Unexpected rewards are better than expected rewards

Since I’ve started talking about Would you do it again for free?, I’ve been very interested in any studies that show how extrinsic rewards change intrinsic rewards. The theory is that external rewards can replace your internal values to the point that you’ll no longer do what you valued without external payment or reward of some type.

This study showed that unexpected rewards are better than expected rewards. They took kids who liked to draw and put them in three groups. One group was:

  1. told they’d get a reward for drawing
  2. not told they’d get a reward but got a surprise reward when they were done
  3. not given anything

Then they watched the Rewardkids over the next few days and discovered that those who had received the expected reward drew the least while those who had received the unexpected reward drew the most. (Even though there were now no rewards promised nor given.)

This would mean that in the open source world, unexpected rewards after the work has been done would be the most motivational. Like the GNOME thank you pants, an annual award for outstanding service to the GNOME community. As opposed to bounties or employment. (Not that people shouldn’t be employed or that bounties should be used, but just that according to this study, those types of payment are unlikely to increase motivation.)

Thanks to Dawn Foster for the link.

9 Replies to “Unexpected rewards are better than expected rewards”

  1. I’d agree with that. Working for an expected reward makes it a job, and while there’s nothing wrong with that, it’s just that much more satisfying when a reward comes unexpectedly from someone appreciating what you’ve done.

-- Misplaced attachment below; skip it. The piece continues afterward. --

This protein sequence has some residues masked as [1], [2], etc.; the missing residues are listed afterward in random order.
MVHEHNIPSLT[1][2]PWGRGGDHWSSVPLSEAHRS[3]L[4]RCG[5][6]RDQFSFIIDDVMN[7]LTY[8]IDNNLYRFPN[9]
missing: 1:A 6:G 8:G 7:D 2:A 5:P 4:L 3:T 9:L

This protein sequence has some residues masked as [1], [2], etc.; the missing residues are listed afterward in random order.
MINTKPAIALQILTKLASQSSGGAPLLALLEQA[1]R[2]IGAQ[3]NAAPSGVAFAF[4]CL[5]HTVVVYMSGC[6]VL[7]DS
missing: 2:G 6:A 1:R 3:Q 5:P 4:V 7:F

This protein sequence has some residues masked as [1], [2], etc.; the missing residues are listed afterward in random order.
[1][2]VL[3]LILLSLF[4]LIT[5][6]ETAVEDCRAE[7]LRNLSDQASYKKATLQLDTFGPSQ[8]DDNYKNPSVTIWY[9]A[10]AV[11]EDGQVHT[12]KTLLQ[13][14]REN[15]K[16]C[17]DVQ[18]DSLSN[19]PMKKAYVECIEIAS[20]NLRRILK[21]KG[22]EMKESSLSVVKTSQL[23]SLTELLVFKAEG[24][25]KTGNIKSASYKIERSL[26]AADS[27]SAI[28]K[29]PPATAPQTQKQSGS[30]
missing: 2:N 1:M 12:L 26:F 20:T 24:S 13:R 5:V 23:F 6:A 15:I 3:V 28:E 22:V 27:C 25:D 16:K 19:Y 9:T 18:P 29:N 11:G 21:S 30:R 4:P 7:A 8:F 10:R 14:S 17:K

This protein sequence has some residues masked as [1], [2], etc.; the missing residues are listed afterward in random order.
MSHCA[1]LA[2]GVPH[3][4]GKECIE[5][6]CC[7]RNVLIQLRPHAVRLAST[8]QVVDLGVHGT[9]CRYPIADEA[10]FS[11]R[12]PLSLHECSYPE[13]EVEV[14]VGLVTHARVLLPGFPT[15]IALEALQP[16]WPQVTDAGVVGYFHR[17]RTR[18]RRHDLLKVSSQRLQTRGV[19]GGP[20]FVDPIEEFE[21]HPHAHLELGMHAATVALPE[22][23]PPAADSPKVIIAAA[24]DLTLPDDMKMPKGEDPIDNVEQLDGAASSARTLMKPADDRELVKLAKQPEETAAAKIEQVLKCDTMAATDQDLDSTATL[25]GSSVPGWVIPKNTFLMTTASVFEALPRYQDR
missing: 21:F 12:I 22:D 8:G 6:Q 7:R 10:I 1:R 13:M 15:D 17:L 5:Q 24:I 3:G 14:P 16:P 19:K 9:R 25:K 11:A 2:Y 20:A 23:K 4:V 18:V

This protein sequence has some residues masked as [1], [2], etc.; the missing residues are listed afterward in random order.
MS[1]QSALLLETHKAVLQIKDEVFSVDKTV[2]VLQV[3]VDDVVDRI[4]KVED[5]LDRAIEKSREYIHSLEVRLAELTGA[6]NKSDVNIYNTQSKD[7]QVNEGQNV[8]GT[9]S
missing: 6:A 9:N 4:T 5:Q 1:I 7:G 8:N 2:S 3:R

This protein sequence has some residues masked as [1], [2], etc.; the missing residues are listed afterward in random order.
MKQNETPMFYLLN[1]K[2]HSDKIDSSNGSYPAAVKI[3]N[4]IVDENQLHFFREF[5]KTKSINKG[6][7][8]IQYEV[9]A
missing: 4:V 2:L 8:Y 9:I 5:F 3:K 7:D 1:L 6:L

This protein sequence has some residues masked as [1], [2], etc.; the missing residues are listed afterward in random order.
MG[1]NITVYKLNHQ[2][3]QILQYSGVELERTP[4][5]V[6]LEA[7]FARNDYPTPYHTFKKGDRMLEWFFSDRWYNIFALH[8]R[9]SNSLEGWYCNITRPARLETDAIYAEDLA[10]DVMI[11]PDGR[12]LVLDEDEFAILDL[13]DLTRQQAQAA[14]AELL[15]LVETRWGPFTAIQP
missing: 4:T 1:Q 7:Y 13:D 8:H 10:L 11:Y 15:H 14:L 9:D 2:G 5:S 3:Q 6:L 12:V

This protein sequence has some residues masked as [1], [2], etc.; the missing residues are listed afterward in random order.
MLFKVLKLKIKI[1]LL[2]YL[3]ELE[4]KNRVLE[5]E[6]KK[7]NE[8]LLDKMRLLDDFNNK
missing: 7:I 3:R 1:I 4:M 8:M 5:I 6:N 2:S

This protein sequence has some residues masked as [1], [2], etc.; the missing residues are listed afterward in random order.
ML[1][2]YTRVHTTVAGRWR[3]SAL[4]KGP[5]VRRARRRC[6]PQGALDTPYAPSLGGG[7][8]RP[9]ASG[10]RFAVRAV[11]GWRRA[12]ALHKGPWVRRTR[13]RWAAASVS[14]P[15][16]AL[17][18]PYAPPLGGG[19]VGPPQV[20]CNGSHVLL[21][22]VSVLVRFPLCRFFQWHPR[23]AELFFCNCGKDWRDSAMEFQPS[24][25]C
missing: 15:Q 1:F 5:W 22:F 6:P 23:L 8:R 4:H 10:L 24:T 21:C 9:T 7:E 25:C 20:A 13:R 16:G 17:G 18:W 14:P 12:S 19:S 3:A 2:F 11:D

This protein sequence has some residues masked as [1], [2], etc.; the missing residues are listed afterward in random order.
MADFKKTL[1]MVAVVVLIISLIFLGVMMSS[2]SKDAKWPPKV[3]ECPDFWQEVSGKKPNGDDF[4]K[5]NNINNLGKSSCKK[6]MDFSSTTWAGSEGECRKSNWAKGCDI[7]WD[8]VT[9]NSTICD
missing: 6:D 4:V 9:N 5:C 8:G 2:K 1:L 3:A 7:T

2. I have a question, how can the no-reward ones draw less than the surprising-reward? I mean, you would need to let them draw *after* they are given the surprise reward, right? So, were there 2 phases of drawing?

  3. There was one planned drawing event where everyone drew and got rewards or not. Then they just watched how much the kids drew on their own over the next few days.

  4. Hi Stormy,
    what you say is true, *if* you assume opensource devs have the same motivation or value system as american kids. While it may be true for some, I highly doubt grown-ups from several cultures support the comparison.

  5. I think this is why being invited to hackfests is highly motivational, in particular for student developers. They are invited to go to a foreign country just because they hacked on awesome stuff. And noone even asks anything from them in return. But if they want to, they can meet lots of people they already know and admire from the project. What’s not to like?

  6. Xav,
    I agree that all the studies don’t translate 100% to other groups and cultures. They just give us insight into what might be and we have to figure out if that’s really true or not.
    It’s definitely worth thinking about though.

  7. The only problem with the unexpected reward is that some people that come back to do more may then expect a reward, and you’ve come back round…?
    Be interesting to see a follow up on this.

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